While natural resource sector drivers of violence and deaths of environmental defenders vary by country and region, certain patterns emerged. For example, of the 683 deaths that occurred between 2014 and 2017, 230 were related to mining and agriculture business. The majority of these deaths occurred in the Philippines and Brazil, which is also the country with the most deaths in the logging sector.

Mining and extraction deaths also were common in Colombia and India, while Guatemala and Honduras had the most deaths related to water and dams. Meanwhile, poaching-related deaths were most frequent in Vietnam and the Democratic Republic of Congo.

While no such deaths have been recorded in the United States, that doesn’t mean that violence doesn’t occur. During the Standing Rock resistance movement in North Dakota, activists were forcefully repressed with water cannons in sub-zero temperatures, and as many as 300 demonstrators were hospitalized.

Standing Rock, protest
Indigenous activists mark in solidarity with Standing Rock and protests against the Dakota Access Pipeline. 

Overall, Indigenous peoples have died in higher numbers than any other group of environmental defenders. They counted for 40 percent of such deaths in 2015 and 2016, and 30 percent of deaths in 2017.

“Globally, Indigenous peoples represent a disproportionately higher percentage of those killed, if we compare the numbers to what you would expect based only on the number of indigenous people in the countries in question,” Menton says.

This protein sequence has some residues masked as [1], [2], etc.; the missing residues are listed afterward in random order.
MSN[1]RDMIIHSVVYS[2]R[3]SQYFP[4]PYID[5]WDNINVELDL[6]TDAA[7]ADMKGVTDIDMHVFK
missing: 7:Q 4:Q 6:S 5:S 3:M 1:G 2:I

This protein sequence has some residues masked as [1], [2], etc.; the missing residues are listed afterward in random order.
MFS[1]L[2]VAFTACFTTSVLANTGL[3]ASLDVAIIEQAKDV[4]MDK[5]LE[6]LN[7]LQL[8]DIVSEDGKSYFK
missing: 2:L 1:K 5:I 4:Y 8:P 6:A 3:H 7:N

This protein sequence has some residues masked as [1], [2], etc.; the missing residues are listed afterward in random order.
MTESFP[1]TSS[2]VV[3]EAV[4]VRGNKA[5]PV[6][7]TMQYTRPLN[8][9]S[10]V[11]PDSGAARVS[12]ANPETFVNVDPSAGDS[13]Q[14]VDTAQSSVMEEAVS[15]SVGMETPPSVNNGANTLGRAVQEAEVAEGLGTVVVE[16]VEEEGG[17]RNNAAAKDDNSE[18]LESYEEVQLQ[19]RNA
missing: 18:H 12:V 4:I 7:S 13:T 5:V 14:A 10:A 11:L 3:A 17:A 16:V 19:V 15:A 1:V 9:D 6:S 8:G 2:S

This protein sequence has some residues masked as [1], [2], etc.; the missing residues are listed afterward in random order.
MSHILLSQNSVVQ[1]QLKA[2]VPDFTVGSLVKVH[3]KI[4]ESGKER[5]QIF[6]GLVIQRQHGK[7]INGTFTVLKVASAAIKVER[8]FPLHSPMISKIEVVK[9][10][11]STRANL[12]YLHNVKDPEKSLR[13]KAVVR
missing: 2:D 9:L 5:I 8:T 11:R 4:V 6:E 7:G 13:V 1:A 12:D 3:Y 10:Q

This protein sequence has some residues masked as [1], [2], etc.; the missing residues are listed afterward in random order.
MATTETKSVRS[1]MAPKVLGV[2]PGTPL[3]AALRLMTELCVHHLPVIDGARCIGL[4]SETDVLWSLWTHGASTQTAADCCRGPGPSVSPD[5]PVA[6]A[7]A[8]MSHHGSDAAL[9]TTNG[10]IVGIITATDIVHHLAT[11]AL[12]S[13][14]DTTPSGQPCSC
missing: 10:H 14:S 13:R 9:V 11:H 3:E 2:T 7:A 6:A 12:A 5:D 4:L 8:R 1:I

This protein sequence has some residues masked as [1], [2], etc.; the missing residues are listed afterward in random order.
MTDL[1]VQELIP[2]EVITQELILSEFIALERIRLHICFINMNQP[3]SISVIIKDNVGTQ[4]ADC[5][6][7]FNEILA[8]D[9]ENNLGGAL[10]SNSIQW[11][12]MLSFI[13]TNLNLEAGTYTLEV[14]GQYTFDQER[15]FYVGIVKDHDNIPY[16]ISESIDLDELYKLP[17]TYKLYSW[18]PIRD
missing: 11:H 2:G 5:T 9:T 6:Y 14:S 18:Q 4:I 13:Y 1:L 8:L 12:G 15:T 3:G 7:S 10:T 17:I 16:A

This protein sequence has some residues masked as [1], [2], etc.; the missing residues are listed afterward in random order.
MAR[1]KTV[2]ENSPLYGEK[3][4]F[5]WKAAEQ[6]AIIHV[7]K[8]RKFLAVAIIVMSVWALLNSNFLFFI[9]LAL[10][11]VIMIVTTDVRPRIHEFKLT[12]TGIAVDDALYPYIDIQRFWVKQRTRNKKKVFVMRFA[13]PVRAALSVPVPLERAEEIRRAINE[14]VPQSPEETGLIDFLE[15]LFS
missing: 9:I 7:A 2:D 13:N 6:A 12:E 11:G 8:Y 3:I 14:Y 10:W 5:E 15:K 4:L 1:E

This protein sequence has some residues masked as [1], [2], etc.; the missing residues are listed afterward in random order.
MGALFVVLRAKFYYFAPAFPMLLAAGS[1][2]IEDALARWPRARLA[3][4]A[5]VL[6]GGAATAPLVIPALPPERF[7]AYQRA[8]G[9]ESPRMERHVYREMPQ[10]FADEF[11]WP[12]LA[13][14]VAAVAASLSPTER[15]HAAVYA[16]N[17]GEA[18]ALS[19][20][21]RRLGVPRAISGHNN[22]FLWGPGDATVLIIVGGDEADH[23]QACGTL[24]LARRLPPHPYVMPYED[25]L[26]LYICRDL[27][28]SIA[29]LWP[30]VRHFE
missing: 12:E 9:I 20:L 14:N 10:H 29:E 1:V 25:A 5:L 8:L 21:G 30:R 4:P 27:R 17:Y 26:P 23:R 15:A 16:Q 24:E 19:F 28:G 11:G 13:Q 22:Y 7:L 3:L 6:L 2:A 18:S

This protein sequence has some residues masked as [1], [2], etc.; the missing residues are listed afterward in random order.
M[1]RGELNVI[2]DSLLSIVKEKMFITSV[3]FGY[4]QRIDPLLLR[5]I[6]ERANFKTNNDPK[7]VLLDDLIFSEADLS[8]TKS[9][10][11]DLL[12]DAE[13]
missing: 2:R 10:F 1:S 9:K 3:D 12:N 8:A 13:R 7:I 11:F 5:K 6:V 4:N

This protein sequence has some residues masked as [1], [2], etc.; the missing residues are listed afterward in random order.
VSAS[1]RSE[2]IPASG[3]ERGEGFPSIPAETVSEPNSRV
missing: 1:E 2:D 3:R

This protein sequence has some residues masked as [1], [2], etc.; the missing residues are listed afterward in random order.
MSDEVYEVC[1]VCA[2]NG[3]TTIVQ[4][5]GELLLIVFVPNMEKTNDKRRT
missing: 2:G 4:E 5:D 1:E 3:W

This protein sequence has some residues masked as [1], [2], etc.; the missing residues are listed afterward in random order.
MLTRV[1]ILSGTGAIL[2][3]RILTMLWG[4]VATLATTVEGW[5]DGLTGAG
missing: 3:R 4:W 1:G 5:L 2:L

Several factors are involved in explaining why. In the case of Latin America, where many of the murders of Indigenous peoples have been located, there are widespread conflicts over land, and the natural resources within those lands, that impact Indigenous communities, says Menton.

“In Brazil,” she elaborates, “given the current political circumstances, many Indigenous people feel that the government has put a target on their heads, [and] created an atmosphere where people feel free to kill, threaten, or otherwise harm Indigenous peoples.”

The study identifies “weak rule of law” as an important condition leading to violence against defenders. Globally, the average rate of conviction for murders is 43 percent. When the murders are of environmental defenders, that number drops to 10 percent. In turn, a “weak rule of law” means that many of these murders are not investigated, and at times those charged with investigating — the police or other federal authorities — are responsible for the violence.